As real estate prices in Manhattan continue to rise to an intimidating degree, prospective condo buyers are increasingly looking to New Jersey to meet their needs. Several communities in the Garden State are stepping up in turn to attract these would-be purchasers, developing both residential real estate and vibrant commercial and cultural scenes.
One such town is Hackensack in Bergen County, whose downtown is undergoing a major revitalization, profiled in The New York Times this past January.The article briefly discussed the city's current condo market:
“The 4.3-square-mile city has 4,200 condo and co-op units and 6,000 rental units, in properties from low-slung garden apartments to boxy red-brick mid-rises and high-rises offering unobstructed views of the Manhattan skyline. Prospect Avenue is lined with ’70s- and ’80s-era luxury towers bearing such names as Ritz Plaza, The Camelot and Bristol House. These condominiums, near the sprawling Hackensack University Medical Center and doctors’ offices, are popular with empty-nesters downsizing from elsewhere in Bergen County.”
But empty-nesters aren't the only buyers. “I see a variety of people,” says Lawrence Greenberg, a broker associate with Vikki Healey Properties in Maywood, New Jersey. “Just guessing, I'd say that those empty-nesters make up about 20 percent, but another 25 percent consist of those who rented in the area after college, only to like the town and purchase near their former rentals.”
While condos remain popular, Greenberg says that Hackensack residential real estate is still primarily rental-dominated, with many eventual buyers having tested the waters via leasing first. “When rentals succeed, as they have on Prospect Avenue where I've been selling for 35 years, it turns renters into buyers,” he explains. “Hackensack has much more to offer that people hadn't realized, but it needs to really develop a vibrant downtown to go from a 'B+' to an 'A.'”
Greenberg hopes the current downtown initiatives and the accompanying Times coverage will really put the town on people's radars. “There's a lot of reasons to feel good about what's going on,” he enthuses. “They're doing aggressive, well-planned work. I really think this is...going to take Hackensack to the next level via giving the town a center and creating a more cohesive community around that popular central destination.”
In addition to Hackensack, other parts of Jersey are seeing a growth in residential development, often beginning with and growing around ambitious commercial projects.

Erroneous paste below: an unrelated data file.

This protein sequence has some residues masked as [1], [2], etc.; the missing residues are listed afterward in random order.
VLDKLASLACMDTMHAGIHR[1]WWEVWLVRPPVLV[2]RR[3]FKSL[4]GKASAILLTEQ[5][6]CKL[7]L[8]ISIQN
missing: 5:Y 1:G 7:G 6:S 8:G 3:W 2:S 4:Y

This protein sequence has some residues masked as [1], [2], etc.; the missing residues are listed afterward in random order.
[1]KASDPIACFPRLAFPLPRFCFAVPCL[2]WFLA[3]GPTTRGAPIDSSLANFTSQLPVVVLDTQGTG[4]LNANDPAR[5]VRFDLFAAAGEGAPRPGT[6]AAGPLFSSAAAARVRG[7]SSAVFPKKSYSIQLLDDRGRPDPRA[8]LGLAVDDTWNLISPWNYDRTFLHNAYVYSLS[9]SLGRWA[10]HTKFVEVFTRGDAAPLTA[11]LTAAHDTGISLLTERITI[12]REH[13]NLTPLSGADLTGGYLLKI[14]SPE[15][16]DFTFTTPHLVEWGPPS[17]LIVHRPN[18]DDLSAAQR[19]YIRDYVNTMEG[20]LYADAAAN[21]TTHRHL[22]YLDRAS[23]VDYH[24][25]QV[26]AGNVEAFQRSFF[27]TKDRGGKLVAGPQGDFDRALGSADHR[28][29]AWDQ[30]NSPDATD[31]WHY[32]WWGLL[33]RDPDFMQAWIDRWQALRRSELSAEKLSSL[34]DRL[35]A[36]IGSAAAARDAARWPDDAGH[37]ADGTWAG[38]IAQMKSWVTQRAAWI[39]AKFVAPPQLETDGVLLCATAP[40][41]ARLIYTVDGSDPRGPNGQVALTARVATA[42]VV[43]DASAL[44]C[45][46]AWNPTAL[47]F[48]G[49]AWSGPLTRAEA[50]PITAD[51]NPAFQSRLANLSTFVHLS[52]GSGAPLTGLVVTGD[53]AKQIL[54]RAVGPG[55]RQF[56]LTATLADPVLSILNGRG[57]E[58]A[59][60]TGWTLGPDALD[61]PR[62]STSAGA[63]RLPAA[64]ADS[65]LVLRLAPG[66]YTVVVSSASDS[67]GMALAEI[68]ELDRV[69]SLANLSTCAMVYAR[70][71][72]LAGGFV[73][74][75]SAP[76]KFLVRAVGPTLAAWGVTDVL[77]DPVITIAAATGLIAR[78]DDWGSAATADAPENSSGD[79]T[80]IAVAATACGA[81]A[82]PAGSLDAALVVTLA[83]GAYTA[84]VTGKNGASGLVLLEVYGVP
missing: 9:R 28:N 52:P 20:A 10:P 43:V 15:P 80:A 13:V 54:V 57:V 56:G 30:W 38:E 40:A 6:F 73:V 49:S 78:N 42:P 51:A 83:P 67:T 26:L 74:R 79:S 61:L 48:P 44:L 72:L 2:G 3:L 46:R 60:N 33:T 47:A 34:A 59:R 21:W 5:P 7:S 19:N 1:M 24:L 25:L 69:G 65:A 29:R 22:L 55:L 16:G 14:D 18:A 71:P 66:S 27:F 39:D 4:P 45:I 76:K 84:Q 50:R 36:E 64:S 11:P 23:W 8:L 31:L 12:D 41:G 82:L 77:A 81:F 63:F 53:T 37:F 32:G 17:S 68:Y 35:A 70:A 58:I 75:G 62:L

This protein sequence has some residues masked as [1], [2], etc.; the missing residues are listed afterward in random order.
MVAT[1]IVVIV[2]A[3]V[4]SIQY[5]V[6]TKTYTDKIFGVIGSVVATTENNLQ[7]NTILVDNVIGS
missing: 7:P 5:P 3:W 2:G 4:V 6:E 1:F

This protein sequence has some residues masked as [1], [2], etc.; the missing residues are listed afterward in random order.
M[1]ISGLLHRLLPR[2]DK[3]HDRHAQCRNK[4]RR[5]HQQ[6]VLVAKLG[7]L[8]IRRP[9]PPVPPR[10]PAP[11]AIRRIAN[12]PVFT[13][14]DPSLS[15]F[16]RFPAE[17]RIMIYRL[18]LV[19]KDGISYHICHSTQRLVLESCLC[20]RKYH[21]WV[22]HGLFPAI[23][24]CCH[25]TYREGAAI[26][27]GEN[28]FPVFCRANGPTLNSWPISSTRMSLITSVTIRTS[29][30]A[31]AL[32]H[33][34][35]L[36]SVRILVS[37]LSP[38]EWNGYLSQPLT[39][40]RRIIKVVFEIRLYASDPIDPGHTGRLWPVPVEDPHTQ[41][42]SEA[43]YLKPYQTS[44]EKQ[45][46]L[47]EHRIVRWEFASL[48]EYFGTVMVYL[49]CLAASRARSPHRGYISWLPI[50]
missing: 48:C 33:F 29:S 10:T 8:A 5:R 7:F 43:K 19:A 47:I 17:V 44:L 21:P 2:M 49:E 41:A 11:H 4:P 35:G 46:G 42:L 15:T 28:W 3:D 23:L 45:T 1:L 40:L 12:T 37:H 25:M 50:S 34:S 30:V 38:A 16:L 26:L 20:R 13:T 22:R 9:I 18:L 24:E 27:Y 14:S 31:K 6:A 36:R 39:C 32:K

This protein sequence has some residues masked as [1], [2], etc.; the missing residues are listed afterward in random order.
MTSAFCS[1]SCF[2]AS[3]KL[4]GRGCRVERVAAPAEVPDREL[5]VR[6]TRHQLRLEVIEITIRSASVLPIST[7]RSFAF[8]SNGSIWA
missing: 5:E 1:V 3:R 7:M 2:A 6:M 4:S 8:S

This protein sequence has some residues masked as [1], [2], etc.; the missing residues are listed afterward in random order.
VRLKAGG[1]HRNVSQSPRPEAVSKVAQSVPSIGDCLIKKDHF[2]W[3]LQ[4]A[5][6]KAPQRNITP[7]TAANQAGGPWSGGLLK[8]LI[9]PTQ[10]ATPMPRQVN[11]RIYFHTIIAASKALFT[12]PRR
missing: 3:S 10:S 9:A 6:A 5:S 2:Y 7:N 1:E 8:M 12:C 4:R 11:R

In Cliffside Park, a 204-unit condominium project called One Park is set to open this fall. Jersey Digs reported that the building topped out at its complete 14 stories last September. The property will include a sauna, pet spa, heated pool, fitness center, and a furnished roof with grilling stations on a dining terrace.
And the borough of Edgewater is the site of several major planned condominium projects at various states of development, including 115 River Road and 615 River Road. An article in The New York Times about Edgewater from last year name-dropped the 300-unit gated development Admiral’s Walk (also on River Road); and the Glass House, at 3 Somerset Lane, which also provide views of the Manhattan skyline, a major perk of New Jersey-on-the-Hudson condominium property.
In describing the 12,000-person borough’s commercial scene, the article said: “Even the malls [in Edgewater] score points for exoticism. Mitsuwa Marketplace, a Japanese food hall and superstore, is part of a shopping complex on River Road that caters to the area’s large East Asian population. Slightly north, one finds not only a Trader Joe’s but also a docked ferryboat — or what is left of it — the Binghamton, which is listed on the National Register of Historic Places.”
Finally, just across the county line in the township of Montclair, the historic Wellmont Theater is reportedly set to become the hub of a renovation project that will involve 200 condominium units, as well as a revitalized cultural scene.
Christopher R. Antonacci, Vice President of property management firm Association Advisors in Freehold, points to existing properties — including the Siena, at the junction of Church Street and South Park Streets, and The Bellaire House at 530 Valley Road — as examples of top-tier condominium development for which Montclair has become known.
“It's a close comparison to lower Manhattan, and it's quite diverse,” says Antonacci. “The restaurants, art galleries and coffee shops are all unique. It's a terrific jewel of New Jersey.”
Mike Odenthal is a staff writer at The Cooperator.